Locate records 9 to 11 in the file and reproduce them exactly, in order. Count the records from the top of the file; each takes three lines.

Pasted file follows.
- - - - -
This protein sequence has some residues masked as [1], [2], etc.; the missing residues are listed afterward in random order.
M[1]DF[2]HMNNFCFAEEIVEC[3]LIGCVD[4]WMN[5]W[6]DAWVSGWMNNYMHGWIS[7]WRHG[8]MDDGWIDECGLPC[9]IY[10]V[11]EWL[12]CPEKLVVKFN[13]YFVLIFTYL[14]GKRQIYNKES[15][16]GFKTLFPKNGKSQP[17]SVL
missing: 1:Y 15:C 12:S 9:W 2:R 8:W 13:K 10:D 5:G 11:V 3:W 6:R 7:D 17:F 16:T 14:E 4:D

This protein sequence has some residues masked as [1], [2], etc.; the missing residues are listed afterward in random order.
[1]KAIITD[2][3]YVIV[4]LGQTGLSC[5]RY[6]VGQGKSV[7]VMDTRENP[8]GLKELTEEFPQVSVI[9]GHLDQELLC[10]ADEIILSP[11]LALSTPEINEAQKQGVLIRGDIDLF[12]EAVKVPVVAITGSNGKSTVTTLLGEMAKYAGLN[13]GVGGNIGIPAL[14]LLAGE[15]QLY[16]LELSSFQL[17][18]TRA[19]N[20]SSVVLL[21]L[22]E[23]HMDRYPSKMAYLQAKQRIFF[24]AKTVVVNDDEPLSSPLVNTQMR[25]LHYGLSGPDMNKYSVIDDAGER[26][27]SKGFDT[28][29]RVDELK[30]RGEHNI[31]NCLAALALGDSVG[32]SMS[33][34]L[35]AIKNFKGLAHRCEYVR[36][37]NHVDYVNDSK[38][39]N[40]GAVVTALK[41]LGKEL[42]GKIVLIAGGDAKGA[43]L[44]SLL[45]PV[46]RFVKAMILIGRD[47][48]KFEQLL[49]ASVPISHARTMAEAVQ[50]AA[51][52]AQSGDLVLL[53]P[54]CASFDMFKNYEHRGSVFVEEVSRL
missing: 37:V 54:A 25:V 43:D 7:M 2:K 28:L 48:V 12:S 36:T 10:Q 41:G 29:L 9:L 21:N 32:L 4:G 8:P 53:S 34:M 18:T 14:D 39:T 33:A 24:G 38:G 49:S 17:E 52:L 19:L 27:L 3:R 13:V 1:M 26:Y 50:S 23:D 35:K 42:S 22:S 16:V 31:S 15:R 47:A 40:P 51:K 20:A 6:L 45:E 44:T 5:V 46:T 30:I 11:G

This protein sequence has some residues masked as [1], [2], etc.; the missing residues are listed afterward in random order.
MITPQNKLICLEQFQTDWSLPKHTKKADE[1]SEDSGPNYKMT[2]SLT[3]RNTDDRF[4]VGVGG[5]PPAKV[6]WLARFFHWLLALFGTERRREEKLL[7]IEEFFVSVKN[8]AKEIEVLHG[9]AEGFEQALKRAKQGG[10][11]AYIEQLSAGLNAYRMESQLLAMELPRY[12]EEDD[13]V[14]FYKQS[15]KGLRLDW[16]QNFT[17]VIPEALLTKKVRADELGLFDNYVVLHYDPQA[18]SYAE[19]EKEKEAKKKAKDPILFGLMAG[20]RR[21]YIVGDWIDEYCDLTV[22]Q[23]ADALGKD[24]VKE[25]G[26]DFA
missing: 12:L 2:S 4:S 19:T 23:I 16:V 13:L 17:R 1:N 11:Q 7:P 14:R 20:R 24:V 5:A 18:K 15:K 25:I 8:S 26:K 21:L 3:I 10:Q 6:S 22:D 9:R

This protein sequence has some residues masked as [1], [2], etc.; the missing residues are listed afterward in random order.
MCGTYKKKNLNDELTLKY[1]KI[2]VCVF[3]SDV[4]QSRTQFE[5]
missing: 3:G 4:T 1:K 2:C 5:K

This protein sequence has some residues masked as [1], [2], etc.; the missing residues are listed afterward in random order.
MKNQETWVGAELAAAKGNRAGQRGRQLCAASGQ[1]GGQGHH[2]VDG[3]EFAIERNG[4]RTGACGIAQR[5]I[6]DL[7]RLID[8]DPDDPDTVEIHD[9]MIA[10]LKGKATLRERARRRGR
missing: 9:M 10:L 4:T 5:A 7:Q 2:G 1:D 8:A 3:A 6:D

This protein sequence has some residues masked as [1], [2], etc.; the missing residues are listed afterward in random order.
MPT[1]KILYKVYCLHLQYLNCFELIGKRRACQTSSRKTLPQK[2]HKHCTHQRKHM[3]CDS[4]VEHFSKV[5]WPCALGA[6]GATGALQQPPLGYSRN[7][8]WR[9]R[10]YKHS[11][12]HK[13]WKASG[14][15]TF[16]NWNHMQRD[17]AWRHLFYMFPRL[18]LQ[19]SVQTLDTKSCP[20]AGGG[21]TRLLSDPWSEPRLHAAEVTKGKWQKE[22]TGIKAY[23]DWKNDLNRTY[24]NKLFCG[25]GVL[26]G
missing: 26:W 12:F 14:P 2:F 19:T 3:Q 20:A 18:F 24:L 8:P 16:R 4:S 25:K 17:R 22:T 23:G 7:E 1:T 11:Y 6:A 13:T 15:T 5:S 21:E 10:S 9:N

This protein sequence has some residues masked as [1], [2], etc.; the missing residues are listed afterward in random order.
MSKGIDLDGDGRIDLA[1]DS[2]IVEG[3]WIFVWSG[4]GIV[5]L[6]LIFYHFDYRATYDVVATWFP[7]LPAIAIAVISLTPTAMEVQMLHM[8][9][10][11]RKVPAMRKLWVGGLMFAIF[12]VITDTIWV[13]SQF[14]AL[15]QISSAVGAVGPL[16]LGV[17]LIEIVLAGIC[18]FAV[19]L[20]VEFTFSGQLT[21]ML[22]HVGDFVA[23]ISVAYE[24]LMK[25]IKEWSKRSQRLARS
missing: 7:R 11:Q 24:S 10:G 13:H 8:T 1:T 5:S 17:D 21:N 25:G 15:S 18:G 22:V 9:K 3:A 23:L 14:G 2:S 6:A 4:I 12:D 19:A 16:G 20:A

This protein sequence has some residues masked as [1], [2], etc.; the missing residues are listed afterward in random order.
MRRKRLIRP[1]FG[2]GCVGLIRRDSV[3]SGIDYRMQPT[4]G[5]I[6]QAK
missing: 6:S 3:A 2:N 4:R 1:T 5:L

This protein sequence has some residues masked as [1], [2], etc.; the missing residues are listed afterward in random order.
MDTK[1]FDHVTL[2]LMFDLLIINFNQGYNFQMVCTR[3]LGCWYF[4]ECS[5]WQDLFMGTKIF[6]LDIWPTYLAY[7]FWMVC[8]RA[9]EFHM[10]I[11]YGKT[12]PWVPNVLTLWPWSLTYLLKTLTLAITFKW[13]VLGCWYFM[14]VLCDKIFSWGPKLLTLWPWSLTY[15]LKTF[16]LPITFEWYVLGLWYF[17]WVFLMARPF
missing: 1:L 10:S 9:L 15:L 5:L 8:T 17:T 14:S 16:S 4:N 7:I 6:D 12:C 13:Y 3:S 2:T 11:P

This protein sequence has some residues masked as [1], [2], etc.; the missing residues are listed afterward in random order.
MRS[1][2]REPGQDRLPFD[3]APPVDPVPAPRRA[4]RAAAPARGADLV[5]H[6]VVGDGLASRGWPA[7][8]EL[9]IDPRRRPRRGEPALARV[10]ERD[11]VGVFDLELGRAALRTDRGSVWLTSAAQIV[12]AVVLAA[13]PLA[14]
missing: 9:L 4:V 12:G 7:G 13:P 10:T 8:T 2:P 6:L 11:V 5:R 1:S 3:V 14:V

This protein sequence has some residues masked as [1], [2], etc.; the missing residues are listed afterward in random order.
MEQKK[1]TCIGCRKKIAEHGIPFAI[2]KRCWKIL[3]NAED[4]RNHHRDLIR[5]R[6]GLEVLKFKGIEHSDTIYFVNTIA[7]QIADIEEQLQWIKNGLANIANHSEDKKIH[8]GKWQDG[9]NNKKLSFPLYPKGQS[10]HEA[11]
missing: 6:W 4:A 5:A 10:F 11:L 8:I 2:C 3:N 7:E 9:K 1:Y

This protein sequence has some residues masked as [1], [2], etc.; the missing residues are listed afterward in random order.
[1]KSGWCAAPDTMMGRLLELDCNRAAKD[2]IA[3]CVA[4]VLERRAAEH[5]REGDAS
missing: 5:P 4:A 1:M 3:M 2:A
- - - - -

This protein sequence has some residues masked as [1], [2], etc.; the missing residues are listed afterward in random order.
MDTK[1]FDHVTL[2]LMFDLLIINFNQGYNFQMVCTR[3]LGCWYF[4]ECS[5]WQDLFMGTKIF[6]LDIWPTYLAY[7]FWMVC[8]RA[9]EFHM[10]I[11]YGKT[12]PWVPNVLTLWPWSLTYLLKTLTLAITFKW[13]VLGCWYFM[14]VLCDKIFSWGPKLLTLWPWSLTY[15]LKTF[16]LPITFEWYVLGLWYF[17]WVFLMARPF
missing: 1:L 10:S 9:L 15:L 5:L 8:T 17:T 14:S 16:S 4:N 7:I 6:D 12:C 13:Y 3:S 2:T 11:P

This protein sequence has some residues masked as [1], [2], etc.; the missing residues are listed afterward in random order.
MRS[1][2]REPGQDRLPFD[3]APPVDPVPAPRRA[4]RAAAPARGADLV[5]H[6]VVGDGLASRGWPA[7][8]EL[9]IDPRRRPRRGEPALARV[10]ERD[11]VGVFDLELGRAALRTDRGSVWLTSAAQIV[12]AVVLAA[13]PLA[14]
missing: 9:L 4:V 12:G 7:G 13:P 10:T 8:T 2:P 6:L 11:V 5:R 1:S 3:V 14:V

This protein sequence has some residues masked as [1], [2], etc.; the missing residues are listed afterward in random order.
MEQKK[1]TCIGCRKKIAEHGIPFAI[2]KRCWKIL[3]NAED[4]RNHHRDLIR[5]R[6]GLEVLKFKGIEHSDTIYFVNTIA[7]QIADIEEQLQWIKNGLANIANHSEDKKIH[8]GKWQDG[9]NNKKLSFPLYPKGQS[10]HEA[11]
missing: 6:W 4:A 5:A 10:F 11:L 8:I 2:C 3:N 7:E 9:K 1:Y